It was cheaper to expedite the LOI, so I chose that route.
And here I ran into problems again. When I checked with Visa to Russia, they told me they could only process expedited requests 15 business days before the entry date, rather than 45. That wouldn’t work. Luckily, Real Russia told me that the same rule did not apply to them so they could process my LOI request in as little as one business day and send it by telex directly to the Russian embassy in Washington, D.C. So rather than paying $60 for my LOI, I paid $204 to get it in one day. Ouch!
Additionally, to give myself a little cushion, I decided to move up my stated entry date to September 8 (I can enter any time after that date) so I could request the LOI a few days earlier. Sure, I lose a few days in Russia, but I figure it is well worth it to make sure that everything is processed in time.
I submitted my LOI request to Real Russia on July 21 (a couple days early), they began processing it on July 25 and I got the LOI number to complete my visa application on July 26. The embassy received the LOI by telex on July 27.
The Visa Application Form
Russia instituted a new visa application form on July 1, 2011. You must complete it online and then print it out to send with your passport and LOI to the visa agency to process. In addition to basic personal information and details about your sponsoring organization (i.e., the provider of your LOI), you must also provide:
- Parents’ information
- Details of your medical insurance policy valid in Russia
- All countries visited in the last 10 years and the dates of visits
- Previous jobs held, including the name of your supervisor.
- Previous educational institutions attended, excluding high school.
This may sound daunting, but in reality the online form only allowed me to enter two past jobs and two past educational institutions.
While the embassy website indicated I needed to provide a letter from myself or my company explaining my business purpose for traveling to Russia, the Travisa website didn’t list that as a requirement and they didn’t ask me to submit one. However, if I needed to provide such a letter, Real Russia provided a nice template for it.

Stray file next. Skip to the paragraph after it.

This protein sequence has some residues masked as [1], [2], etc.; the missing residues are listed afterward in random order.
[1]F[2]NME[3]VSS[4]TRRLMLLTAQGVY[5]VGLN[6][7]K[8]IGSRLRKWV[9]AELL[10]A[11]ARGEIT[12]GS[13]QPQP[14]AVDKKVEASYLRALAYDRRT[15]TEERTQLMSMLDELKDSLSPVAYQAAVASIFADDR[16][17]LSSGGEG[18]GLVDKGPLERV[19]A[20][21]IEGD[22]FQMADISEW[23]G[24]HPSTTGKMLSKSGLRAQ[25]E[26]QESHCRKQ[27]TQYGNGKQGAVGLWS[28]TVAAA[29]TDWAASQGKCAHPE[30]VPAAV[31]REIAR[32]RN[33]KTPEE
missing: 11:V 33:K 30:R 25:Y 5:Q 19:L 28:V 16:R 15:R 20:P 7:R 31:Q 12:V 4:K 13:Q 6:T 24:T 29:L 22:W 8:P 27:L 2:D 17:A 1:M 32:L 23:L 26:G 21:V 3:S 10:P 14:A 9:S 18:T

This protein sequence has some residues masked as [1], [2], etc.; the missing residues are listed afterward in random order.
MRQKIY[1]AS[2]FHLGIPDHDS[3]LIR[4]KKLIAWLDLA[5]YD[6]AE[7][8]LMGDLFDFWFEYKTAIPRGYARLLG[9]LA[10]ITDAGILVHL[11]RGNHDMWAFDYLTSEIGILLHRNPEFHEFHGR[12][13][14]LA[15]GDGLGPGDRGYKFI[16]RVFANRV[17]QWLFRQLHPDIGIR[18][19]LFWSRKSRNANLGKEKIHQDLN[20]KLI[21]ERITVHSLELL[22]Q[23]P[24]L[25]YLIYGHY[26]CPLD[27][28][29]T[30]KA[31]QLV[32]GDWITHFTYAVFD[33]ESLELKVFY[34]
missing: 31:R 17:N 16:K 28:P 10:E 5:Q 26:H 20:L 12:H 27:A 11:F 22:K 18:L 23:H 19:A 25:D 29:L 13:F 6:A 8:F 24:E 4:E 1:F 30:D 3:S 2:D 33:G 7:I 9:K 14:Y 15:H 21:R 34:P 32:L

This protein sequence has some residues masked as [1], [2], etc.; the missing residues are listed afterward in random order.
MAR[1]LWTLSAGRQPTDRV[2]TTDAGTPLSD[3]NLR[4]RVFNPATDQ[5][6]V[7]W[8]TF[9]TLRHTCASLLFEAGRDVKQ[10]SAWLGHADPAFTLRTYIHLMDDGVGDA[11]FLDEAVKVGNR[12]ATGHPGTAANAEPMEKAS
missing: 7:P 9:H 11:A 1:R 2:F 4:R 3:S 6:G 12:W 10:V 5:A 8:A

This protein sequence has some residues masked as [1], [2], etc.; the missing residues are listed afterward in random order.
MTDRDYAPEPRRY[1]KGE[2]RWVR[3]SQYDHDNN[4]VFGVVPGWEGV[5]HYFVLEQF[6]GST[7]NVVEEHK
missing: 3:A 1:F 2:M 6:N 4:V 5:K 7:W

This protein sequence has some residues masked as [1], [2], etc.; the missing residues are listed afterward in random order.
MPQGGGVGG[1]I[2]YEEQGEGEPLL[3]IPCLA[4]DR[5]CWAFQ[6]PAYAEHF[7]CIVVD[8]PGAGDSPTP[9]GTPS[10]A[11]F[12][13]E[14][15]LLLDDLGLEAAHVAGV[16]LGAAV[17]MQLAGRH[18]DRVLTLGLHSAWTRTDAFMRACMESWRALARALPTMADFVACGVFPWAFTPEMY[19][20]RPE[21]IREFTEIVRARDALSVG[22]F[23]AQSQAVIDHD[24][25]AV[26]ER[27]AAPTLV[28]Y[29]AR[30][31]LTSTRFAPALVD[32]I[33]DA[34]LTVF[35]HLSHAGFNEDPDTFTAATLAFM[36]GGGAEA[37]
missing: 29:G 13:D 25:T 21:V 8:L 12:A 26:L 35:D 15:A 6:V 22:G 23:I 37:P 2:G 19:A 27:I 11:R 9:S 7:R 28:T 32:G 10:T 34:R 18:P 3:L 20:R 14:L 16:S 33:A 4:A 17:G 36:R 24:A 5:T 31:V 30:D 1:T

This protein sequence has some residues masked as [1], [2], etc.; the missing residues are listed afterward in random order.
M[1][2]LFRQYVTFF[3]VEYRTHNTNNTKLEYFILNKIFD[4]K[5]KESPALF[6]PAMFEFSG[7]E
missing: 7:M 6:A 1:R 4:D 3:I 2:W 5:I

Because I had my LOI number on July 26, I completed my visa application the same day and sent it out by FedEx overnight delivery. I got an email from Travisa on July 27 confirming they received it and that they were submitting my paperwork to the embassy, with an estimated pick-up date of August 10.
I followed the progress of my visa application on Travisa’s website and I sighed a big sigh of relief when I checked mid-morning yesterday to see that Travisa had picked up my passport and visa from the embassy.
And I sighed an even bigger sigh of relief (and maybe did a little happy dance in my apartment) when FedEx delivered it to me this morning!
What You Need to Know – the Condensed Version (updated June 2013)
Visa procedures for U.S. citizens have changed slightly since I wrote the post above. Notably, all visa applications must now be submitted through a single visa agency, either by mail or in person. Additionally, as of September 2012, there is now an option for U.S. citizens to obtain multiple entry tourist visas valid for up to 3 years. If only this option had been available a year earlier – I wouldn’t have had to go through the trouble of getting a business visa!
Below are relevant links, prices and timing information, as of June 9, 2013:
Russian Embassy (click on “Consular Issues”)
- Invisa Logistic Services (Invisa is now the designated visa agency in the United States – all Russian visa applications must be processed through them).
Tourist Visa: Request LOI and apply for visa up to 90 days before entry date.
Business Visa: Request LOI and apply for visa up to 45 days before entry date.
Letter of Invitation/Visa Support Costs:
Tourist Visa: $25 (same day with Real Russia)
Business Visa: $45 (12-14 days) up to $200 (next day with Real Russia). Price varies based on length of validity, number of entries and processing time.
$140 (tourist or business visa, single or double entry, 10 day processing)
$250 (3 day processing)
$150 (multiple entry visa valid for 1 year, 10 day processing)
$450 (multiple entry visa valid for 1 year, 3 day processing)
$160 (multiple entry visa valid for 3 years, 10 day processing)
$450 (multiple entry visa valid for 3 years, 3 day processing)
Visa agency fee for Invisa:
$30 – Visa processing fee
$30 – Mail processing fee
$35 – Certified mail service shipping cost
In the end, obtaining my Russian visa proved to be fairly easy, albeit quite expensive. But I got the visa with plenty of time to spare and spending the extra money (my total cost was $447.27) was well worth it to save me any additional stress!
Disclaimer: I was not compensated in any way to write this post, but if you decide to use Real Russia’s services and click on the banner below, I will earn a small commission.